Students will be working in pairs to better understand catastrophic events. In this station, students try to identify the ecological destruction that catastrophic events cause. Students will follow the steps and record their observations on their lab sheet.
At this station, students will be watching a short video explaining catastrophic events. Students will then answer questions related to the video and record their answers on their lab station sheet. For example: List 4 natural disasters from the video. What are the impacts on the ecosystem after a volcano erupts? What are the impacts to an ecosystem after an earthquake has happened?
The research station will allow students to explore an interactive web page that helps them to understand many types of catastrophic events. Students will be instructed to complete a few tasks and record answers on their lab sheets.
This station will provide students with a one page reading about catastrophic events exclusively tornadoes and the Enhanced Fujita Scale. There are 4 follow-up questions that the students will answer to show reading comprehension of the subject.
The assess it station is where students will go to prove mastery over the concepts they learned in the lab. The questions are set up in a standardized format with multiple choice answers. Some questions include: Which is not an impact on the ecosystem after a drought? Which of these is not an impact on the ecosystem after a hurricane? Which is the best synonym for catastrophic? Which is a long-term change?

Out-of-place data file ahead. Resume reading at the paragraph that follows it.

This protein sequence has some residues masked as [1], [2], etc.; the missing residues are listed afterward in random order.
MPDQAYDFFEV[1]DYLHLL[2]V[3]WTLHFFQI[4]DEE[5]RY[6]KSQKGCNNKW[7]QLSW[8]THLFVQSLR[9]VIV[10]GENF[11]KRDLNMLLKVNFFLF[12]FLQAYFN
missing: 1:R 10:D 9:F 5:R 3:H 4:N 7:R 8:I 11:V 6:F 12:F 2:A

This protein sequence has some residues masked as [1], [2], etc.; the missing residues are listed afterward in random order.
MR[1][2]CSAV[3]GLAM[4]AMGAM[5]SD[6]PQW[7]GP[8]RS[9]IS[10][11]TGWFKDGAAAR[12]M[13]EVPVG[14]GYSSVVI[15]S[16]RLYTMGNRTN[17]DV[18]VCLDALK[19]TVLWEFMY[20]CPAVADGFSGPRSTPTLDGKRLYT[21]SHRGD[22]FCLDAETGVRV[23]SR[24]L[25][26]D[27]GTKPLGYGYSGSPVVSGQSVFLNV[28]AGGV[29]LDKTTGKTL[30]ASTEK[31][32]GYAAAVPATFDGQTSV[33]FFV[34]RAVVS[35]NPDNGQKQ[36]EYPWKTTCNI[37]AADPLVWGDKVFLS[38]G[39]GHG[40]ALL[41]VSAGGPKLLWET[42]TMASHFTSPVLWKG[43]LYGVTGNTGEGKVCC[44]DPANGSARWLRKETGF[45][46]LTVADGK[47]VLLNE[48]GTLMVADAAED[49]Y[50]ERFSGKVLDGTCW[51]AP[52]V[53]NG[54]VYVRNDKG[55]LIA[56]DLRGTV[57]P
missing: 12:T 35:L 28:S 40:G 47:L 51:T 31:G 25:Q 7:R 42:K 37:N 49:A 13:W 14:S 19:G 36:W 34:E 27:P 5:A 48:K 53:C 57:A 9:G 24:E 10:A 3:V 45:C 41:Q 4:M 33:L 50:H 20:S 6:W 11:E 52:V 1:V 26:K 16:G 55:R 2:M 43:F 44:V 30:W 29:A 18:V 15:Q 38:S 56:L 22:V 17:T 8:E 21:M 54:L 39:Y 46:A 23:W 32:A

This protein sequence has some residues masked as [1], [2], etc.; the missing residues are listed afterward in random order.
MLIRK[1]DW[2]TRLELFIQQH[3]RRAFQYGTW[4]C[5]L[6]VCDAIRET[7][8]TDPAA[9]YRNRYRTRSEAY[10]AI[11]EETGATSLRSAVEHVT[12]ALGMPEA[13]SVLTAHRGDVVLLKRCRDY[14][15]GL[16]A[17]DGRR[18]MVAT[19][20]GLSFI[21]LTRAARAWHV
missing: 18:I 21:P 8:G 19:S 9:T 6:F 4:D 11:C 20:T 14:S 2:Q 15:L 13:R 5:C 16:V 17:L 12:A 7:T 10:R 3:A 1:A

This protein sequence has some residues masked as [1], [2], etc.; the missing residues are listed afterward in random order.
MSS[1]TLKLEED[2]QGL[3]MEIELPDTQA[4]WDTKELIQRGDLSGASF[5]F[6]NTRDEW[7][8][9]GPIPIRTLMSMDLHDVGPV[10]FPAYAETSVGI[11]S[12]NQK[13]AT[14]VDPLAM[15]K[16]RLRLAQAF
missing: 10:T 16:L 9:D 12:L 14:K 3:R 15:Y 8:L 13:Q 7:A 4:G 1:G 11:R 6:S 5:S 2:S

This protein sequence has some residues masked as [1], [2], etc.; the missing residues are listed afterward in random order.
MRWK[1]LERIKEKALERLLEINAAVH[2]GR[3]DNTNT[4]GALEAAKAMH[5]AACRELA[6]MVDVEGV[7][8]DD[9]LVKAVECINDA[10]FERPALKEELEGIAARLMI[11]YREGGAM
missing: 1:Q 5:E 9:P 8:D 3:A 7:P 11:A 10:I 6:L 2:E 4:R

Students who can answer open-ended questions about the lab truly understand the concepts that are being taught. At this station, the students will be answering three task cards: How does a hurricane impact the beach and surrounding ecosystem once it makes landfall? What type of impact would an EF5 tornado have on an ecosystem? How are birds impacted by the eruption of a volcano?
Your visual students will love this station. Students are to draw pictures that demonstrate their knowledge of catastrophic events. Students will also indicate the environmental impacts these events have on the surrounding ecosystems.